Why is Obama surprised at the uproar over his recent comments?

Apparently, President Obama is surpised at the uproar over his comments made regarding the arrest of Louis Gates, Jr., an African-American academian from the Boston area.

Gates was arrested after getting belligerent with a police officer who responded to a report of an attempted break-in at his Cambridge home.  As it turns out, Gates was returning from a trip and found his front door stuck shut.  He gained access to the home using a rear door, then attempted to force or jimmy the front door open with the assistance of his driver.  A passer-by witnessed this and, not knowing that it was Gates trying to gain access to his own home, made the report to the police.

Firstly, if Mr. Gates had responded coolly and shown his ID to the police officer when asked, the incident would have been over.  However I, like many homeowners, have been in Gates’s position…swearing over an inanimate object that’s giving me problems, and having a chip on my shoulder when some unfortunate soul comes along and undeservedly gets  the brunt of my frustration.  So, that being said, I have some measure of compassion for Gates.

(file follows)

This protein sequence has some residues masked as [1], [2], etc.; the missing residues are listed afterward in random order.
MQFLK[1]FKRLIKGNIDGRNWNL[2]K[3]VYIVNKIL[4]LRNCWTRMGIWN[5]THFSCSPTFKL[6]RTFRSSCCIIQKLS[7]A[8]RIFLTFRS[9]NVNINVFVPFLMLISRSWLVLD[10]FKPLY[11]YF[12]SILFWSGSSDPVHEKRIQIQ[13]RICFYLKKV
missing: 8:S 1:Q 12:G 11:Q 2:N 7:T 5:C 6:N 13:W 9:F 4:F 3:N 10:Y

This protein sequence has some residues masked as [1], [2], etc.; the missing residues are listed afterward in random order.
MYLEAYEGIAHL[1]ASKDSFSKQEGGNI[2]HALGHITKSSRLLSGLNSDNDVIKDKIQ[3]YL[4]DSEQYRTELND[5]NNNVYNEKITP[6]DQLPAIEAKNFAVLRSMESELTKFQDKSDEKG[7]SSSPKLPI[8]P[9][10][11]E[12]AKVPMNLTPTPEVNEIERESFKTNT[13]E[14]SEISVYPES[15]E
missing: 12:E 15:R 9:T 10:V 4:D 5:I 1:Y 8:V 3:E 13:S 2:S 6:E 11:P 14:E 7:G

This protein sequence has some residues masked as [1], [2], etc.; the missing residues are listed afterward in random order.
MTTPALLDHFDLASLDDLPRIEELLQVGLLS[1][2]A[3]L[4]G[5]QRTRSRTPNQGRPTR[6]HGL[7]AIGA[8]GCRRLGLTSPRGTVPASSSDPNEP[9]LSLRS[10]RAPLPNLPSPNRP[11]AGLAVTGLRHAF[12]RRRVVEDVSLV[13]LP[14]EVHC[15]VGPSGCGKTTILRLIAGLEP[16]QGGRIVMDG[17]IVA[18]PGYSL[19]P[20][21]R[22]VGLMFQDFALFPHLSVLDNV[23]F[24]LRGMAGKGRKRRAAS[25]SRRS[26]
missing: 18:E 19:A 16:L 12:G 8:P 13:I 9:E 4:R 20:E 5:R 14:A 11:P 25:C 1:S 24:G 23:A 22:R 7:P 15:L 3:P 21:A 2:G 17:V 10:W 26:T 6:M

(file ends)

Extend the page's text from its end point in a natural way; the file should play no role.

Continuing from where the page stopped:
However, when a police officer requests that you show ID, and he has a valid reason for that request, you must comply!  A report of an attempted burglary is certainly reason enough, in my opinion, to make that request.  In getting belligerent with the responding officer, screaming, becoming a nuisance, and whatever else Gates did…well, I’m surprised he didn’t get tased!

But this article isn’t about Gates – it’s about the President.   So let me take a moment to talk directly to Mr. Obama.

President Obama, you are the chief executive of this country.  You ultimately decide what laws are going to be on the books.  You’re the TOP COP.  Although I give you kudos for not (further) dragging race into the situation, in making the comment about the Gates’s arrest, you publically condemned the officer’s actions.  What you’ve done is to cause every police officer in these United States to have to take pause when acting.  That could cost officers’ lives.

Let me put it this way – if I made a decision at my job, then the Surgeon General (I work at a hospital, so he’s the closest analogue that I have)  made public comment denouncing my action without taking the time to talk to me or my superior about it, I’d be furious, and most of my department would be as well.  If you had a problem with the officer, you should at least have spoken directly to him – or to his superiors!  Otherwise, a simple, “I don’t know the specifics of the case; I wasn’t there, so it’s very difficult to hold an opinion either way” would have sufficed.

As a State-level politician, you used to know how to abstain (maybe you’ll remember your 129 “present” votes filed while you were an Illinois State Senator)…maybe you should learn to do so on the biggest political stage in the world.

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